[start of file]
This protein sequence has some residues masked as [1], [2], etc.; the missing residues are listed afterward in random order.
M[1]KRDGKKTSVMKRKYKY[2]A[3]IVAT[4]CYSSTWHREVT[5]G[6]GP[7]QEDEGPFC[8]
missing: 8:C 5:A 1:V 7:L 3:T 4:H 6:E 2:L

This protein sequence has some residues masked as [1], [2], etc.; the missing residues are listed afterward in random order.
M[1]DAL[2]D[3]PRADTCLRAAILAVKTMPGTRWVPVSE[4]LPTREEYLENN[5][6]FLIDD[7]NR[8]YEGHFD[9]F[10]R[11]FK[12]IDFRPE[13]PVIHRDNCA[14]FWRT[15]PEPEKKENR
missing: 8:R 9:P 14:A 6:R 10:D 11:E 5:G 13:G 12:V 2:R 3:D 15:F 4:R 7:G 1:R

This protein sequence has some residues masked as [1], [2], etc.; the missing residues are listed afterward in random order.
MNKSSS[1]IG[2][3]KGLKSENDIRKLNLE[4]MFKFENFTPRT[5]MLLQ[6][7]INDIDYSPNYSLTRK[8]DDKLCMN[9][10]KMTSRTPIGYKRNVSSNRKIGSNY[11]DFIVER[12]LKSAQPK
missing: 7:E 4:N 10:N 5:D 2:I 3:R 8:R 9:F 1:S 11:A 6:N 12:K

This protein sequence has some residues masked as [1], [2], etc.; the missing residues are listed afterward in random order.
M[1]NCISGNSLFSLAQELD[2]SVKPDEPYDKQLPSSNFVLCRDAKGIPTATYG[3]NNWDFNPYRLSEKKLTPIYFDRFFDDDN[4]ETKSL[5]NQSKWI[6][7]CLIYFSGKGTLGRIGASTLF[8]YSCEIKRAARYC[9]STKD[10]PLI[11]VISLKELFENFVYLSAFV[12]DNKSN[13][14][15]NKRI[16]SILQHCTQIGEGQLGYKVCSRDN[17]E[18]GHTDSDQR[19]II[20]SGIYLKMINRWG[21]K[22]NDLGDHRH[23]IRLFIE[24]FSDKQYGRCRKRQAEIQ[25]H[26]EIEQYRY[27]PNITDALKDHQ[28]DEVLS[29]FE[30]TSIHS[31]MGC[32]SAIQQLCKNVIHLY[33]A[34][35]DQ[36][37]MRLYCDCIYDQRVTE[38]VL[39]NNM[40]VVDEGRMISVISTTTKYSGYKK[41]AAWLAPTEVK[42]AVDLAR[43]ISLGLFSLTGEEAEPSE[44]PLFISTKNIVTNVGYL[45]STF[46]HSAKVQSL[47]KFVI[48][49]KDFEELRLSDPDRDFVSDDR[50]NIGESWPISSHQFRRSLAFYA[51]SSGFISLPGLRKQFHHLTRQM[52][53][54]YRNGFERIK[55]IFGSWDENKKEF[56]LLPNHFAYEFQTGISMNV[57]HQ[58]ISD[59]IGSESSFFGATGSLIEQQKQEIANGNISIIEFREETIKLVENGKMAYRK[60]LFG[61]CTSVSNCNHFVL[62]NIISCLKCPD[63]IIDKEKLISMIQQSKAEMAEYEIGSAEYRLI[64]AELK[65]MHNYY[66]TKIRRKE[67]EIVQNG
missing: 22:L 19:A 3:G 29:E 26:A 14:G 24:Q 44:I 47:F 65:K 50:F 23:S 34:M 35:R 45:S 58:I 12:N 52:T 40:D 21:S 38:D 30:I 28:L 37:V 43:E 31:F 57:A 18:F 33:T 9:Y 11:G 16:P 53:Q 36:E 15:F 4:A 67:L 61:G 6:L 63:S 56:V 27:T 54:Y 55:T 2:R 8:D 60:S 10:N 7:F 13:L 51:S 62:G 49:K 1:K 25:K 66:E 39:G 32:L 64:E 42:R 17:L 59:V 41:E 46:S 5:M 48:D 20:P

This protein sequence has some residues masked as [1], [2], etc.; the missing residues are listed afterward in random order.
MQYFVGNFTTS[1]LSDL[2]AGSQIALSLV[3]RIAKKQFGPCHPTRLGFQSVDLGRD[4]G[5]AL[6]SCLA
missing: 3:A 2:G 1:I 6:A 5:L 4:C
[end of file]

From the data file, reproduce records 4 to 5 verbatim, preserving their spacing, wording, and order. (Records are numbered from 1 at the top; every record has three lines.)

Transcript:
This protein sequence has some residues masked as [1], [2], etc.; the missing residues are listed afterward in random order.
M[1]NCISGNSLFSLAQELD[2]SVKPDEPYDKQLPSSNFVLCRDAKGIPTATYG[3]NNWDFNPYRLSEKKLTPIYFDRFFDDDN[4]ETKSL[5]NQSKWI[6][7]CLIYFSGKGTLGRIGASTLF[8]YSCEIKRAARYC[9]STKD[10]PLI[11]VISLKELFENFVYLSAFV[12]DNKSN[13][14][15]NKRI[16]SILQHCTQIGEGQLGYKVCSRDN[17]E[18]GHTDSDQR[19]II[20]SGIYLKMINRWG[21]K[22]NDLGDHRH[23]IRLFIE[24]FSDKQYGRCRKRQAEIQ[25]H[26]EIEQYRY[27]PNITDALKDHQ[28]DEVLS[29]FE[30]TSIHS[31]MGC[32]SAIQQLCKNVIHLY[33]A[34][35]DQ[36][37]MRLYCDCIYDQRVTE[38]VL[39]NNM[40]VVDEGRMISVISTTTKYSGYKK[41]AAWLAPTEVK[42]AVDLAR[43]ISLGLFSLTGEEAEPSE[44]PLFISTKNIVTNVGYL[45]STF[46]HSAKVQSL[47]KFVI[48][49]KDFEELRLSDPDRDFVSDDR[50]NIGESWPISSHQFRRSLAFYA[51]SSGFISLPGLRKQFHHLTRQM[52][53][54]YRNGFERIK[55]IFGSWDENKKEF[56]LLPNHFAYEFQTGISMNV[57]HQ[58]ISD[59]IGSESSFFGATGSLIEQQKQEIANGNISIIEFREETIKLVENGKMAYRK[60]LFG[61]CTSVSNCNHFVL[62]NIISCLKCPD[63]IIDKEKLISMIQQSKAEMAEYEIGSAEYRLI[64]AELK[65]MHNYY[66]TKIRRKE[67]EIVQNG
missing: 22:L 19:A 3:G 29:E 26:A 14:G 24:Q 44:I 47:F 65:K 50:F 23:S 34:M 35:R 45:S 58:I 12:N 52:T 40:D 21:S 38:D 30:I 28:L 37:V 43:E 31:F 57:A 18:F 33:T 9:Y 11:G 16:P 53:Q 36:E 15:F 4:A 67:L 61:G 6:L 63:S 56:V 27:T 54:Y 55:T 2:R 8:D 60:S 10:N 7:F 13:L 51:S 62:G 49:K 1:K 25:K 66:E 39:G 32:L 64:E 42:R 17:L 59:V 41:E 46:S 5:M 48:D 20:P

This protein sequence has some residues masked as [1], [2], etc.; the missing residues are listed afterward in random order.
MQYFVGNFTTS[1]LSDL[2]AGSQIALSLV[3]RIAKKQFGPCHPTRLGFQSVDLGRD[4]G[5]AL[6]SCLA
missing: 3:A 2:G 1:I 6:A 5:L 4:C